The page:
Healthcare organizations across the country strive to give the best possible treatment to everyone who walks through their doors. However, there are serious barriers to true health equity, no matter how compassionate the healthcare team is. Without acknowledging these challenges and leveraging technology to address them head-on, healthcare executives are preventing equal treatment for all patients.
The Prevalence of Healthcare Disparities
The first step to true health equity is learning more about the problem. There are significant disparities that exist across different patient populations, whether they be due to socioeconomic status, culture, or language barriers. Each of these components, directly and indirectly, affects the patient’s chances of receiving appropriate treatment in a timely manner during their stay in the hospital.
For people who speak another language besides English, receiving the best treatment possible can be difficult. Limited English proficiency (LEP) patients are especially vulnerable to increased lengths of stay and readmission rates. In fact, according to a study published in the Journal of General Internal Medicine, the average length of stay for LEP patients who do not have access to an interpreter on admission and discharge at a hospital is 1.5 days longer than for LEP patients with an interpreter. Longer stays mean not only increased costs for the patient and the hospital but also an increased risk of infection. But the disparities do not end there.
LEP patients are also at an increased risk for readmission after a hospital stay. The same study in the Journal of General Internal Medicine notes that readmission rates for LEP patients without access to an interpreter are 9.4 percentage points higher than for LEP patients with access to an interpreter. The study also notes that to reduce the risk of hospital readmission, the LEP patient must have access to an interpreter on both the day of admission and the day of discharge, at a minimum. Assistance with understanding discharge instructions, such as medication protocols and follow-up appointments, is a major component of discharge success.
How Video Remote Interpreting Is Reducing Barriers to Quality Care Access
Language access is a serious topic in healthcare organization boardrooms across the country, and for good reason. The United States Census reports that approximately 61.6 million individuals speak a language other than English at home, with more than 41 percent of that group being considered LEP. If these 25 million individuals come into a healthcare setting speaking English less than “very well,” how can we expect them to communicate their needs and concerns to an English-speaking care team?
Fortunately, technology has given healthcare organizations the opportunity to increase their access to medically qualified interpreters. Less than a decade ago, interpreters were available to patients only in person. Hospitals and other acute care settings were limited by the interpreters’ availability, and interpreters were not always able to speak the language needed. Now, video remote interpreting has given healthcare organizations the ability to connect to a medically qualified interpreter for nearly any language (including American Sign Language) at any time.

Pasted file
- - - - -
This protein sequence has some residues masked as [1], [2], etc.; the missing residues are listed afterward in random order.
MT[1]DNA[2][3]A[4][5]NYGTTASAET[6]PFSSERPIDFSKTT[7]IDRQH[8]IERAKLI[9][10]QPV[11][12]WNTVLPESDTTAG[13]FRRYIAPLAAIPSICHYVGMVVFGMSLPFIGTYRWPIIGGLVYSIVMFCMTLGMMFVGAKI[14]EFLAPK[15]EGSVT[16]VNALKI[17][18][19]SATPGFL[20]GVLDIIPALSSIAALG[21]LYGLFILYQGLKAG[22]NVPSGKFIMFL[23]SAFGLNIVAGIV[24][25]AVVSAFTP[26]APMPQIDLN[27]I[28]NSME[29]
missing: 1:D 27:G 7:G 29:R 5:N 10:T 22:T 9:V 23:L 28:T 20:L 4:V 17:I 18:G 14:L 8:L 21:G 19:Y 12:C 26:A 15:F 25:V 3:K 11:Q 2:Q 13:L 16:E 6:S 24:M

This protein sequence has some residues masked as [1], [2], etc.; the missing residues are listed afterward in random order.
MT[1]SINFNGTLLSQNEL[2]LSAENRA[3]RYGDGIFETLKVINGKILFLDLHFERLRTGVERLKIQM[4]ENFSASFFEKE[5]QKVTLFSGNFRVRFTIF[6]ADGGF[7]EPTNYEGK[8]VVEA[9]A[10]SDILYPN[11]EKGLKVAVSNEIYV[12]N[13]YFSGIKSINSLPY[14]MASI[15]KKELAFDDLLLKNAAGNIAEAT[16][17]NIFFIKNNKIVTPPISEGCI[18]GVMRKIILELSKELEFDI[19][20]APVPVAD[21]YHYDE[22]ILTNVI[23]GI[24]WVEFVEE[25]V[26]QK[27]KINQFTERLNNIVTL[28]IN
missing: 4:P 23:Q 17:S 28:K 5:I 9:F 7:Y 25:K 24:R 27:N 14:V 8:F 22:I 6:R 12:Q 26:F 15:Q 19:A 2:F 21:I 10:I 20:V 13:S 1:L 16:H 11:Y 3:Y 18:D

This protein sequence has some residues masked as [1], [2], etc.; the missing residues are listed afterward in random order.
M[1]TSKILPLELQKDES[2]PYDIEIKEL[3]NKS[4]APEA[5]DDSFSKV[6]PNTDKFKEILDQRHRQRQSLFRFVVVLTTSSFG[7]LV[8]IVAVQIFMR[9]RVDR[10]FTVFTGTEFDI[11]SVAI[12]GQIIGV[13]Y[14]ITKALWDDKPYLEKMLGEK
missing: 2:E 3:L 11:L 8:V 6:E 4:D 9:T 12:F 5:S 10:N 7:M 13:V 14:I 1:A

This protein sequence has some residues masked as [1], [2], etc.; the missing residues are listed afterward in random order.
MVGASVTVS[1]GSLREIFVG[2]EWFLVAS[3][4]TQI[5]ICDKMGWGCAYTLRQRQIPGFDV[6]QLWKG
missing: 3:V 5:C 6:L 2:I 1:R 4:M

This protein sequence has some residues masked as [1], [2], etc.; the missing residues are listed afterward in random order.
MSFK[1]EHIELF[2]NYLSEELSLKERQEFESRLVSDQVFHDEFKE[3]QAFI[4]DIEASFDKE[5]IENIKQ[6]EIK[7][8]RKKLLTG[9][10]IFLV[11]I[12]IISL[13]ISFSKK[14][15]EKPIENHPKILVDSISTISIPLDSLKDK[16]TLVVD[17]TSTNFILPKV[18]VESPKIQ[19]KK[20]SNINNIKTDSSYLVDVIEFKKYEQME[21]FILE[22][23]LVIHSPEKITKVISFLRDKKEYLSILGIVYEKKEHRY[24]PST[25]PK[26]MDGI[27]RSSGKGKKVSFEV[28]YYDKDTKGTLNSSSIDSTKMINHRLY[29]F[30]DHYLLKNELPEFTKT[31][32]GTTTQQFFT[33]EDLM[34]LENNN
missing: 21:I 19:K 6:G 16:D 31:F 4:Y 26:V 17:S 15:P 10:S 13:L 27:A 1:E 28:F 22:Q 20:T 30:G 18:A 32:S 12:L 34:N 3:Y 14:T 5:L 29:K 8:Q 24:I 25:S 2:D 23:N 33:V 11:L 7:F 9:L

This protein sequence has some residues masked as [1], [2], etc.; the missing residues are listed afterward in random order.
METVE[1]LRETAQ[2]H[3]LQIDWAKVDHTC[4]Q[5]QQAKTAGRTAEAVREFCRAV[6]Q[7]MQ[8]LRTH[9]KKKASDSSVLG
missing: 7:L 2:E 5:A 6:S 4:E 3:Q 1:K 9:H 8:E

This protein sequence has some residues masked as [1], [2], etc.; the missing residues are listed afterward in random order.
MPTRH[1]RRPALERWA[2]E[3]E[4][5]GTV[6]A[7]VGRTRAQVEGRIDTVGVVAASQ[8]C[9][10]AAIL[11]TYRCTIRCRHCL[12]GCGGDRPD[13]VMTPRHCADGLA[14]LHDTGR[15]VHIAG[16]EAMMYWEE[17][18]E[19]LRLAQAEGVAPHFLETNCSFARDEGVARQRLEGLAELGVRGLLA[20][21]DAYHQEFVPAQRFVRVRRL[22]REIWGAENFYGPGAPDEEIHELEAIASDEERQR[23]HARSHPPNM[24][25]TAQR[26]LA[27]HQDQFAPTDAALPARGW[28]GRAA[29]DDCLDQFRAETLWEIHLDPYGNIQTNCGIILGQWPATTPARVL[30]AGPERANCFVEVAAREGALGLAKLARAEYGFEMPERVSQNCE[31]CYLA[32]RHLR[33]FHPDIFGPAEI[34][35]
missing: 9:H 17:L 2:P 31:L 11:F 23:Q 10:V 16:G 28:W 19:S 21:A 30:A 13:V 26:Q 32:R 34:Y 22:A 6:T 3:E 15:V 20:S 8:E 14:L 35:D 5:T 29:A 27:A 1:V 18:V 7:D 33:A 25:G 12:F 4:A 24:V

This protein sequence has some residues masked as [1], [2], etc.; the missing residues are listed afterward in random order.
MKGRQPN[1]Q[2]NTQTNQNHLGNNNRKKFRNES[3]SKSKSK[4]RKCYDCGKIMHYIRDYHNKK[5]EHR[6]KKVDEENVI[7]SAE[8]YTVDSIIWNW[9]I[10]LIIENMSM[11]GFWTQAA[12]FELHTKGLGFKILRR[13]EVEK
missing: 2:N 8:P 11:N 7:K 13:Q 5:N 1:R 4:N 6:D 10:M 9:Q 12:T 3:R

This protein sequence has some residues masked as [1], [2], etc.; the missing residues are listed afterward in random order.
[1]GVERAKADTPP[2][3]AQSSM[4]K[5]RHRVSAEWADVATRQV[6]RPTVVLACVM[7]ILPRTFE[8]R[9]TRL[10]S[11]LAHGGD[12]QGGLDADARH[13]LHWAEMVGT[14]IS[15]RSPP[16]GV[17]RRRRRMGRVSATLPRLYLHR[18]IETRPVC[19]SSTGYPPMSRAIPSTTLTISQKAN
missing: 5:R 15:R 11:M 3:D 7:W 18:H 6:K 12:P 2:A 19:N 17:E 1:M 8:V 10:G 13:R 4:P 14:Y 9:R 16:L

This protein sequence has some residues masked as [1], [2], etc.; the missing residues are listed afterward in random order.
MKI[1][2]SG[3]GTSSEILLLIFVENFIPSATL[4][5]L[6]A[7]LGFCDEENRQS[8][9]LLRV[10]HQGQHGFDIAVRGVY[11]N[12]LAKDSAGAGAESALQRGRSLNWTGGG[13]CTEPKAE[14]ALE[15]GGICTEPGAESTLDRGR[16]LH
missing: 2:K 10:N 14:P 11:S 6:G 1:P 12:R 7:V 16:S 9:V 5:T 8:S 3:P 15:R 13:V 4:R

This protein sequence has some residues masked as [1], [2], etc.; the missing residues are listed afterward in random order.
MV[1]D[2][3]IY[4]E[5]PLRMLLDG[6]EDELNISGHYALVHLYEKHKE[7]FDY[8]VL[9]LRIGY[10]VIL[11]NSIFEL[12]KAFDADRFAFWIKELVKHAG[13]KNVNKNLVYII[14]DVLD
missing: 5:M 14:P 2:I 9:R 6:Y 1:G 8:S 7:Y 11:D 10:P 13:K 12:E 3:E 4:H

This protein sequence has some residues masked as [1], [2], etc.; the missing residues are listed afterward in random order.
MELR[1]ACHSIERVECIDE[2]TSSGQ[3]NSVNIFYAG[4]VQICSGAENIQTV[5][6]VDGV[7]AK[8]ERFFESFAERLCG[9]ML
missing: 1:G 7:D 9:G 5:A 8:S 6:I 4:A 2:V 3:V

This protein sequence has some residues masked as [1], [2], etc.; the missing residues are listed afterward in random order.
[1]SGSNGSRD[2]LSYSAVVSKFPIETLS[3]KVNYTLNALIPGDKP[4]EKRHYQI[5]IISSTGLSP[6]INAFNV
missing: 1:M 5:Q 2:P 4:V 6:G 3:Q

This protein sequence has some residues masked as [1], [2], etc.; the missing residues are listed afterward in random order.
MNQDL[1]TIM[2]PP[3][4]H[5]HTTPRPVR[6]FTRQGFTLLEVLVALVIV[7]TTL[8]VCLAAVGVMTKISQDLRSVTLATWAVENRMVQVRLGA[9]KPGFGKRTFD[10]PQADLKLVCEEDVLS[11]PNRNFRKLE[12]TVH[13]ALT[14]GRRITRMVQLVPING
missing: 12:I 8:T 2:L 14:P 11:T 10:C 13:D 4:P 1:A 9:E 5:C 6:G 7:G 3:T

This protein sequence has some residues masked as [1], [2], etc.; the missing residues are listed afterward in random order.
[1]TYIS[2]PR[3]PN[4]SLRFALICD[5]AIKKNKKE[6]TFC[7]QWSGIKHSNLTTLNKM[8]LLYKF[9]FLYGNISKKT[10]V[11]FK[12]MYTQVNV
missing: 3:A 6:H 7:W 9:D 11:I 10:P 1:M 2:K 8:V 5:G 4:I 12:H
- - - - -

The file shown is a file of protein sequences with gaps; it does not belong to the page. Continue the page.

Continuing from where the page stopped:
Medically qualified interpreters, available through InDemand Interpreting’s video remote interpreting services, are changing the game for the vulnerable LEP patient population. When LEP patients are able to communicate in their preferred language, they are given the chance to express their symptoms and medical history as well as hear instructions and follow-up care recommendations. Without an interpreter, LEP patients can be put through unnecessary tests or procedures for diagnostic purposes. With an interpreter, LEP patients can communicate confidently and advocate for their best care.
But access to a medically qualified interpreter is not enough. There needs to be access to that preferred communication as soon as possible. Using Video Remote Interpreting, patients can begin interpretation immediately, assuring there are no delays in consent or treatment. This immediate access to interpretation services is important in all acute healthcare settings, but especially crucial in units like the emergency room, labor and delivery, or pre-surgery. Access is valuable, but immediate access can save unnecessary anxiety, testing, or frustration.
Access to video remote interpreting improves communication and increases patient safety, giving healthcare organizations the chance to increase health equity across all special populations. However, video remote interpreting services work only when paired with an organization committed to providing reliable equipment with rapid interpreting speeds. When a healthcare organization makes the wise decision to work with InDemand Interpreting, it can be confident its investment will result in increased patient satisfaction and decreased costs associated with readmissions and unnecessary procedures.
Learn more about what to look for in an interpreting service by downloading How to Select a VRI Provider. Commit your organization to providing equal healthcare treatment and access to everyone, no matter their preferred language. You will see the benefits quickly, and so will your patients and investors.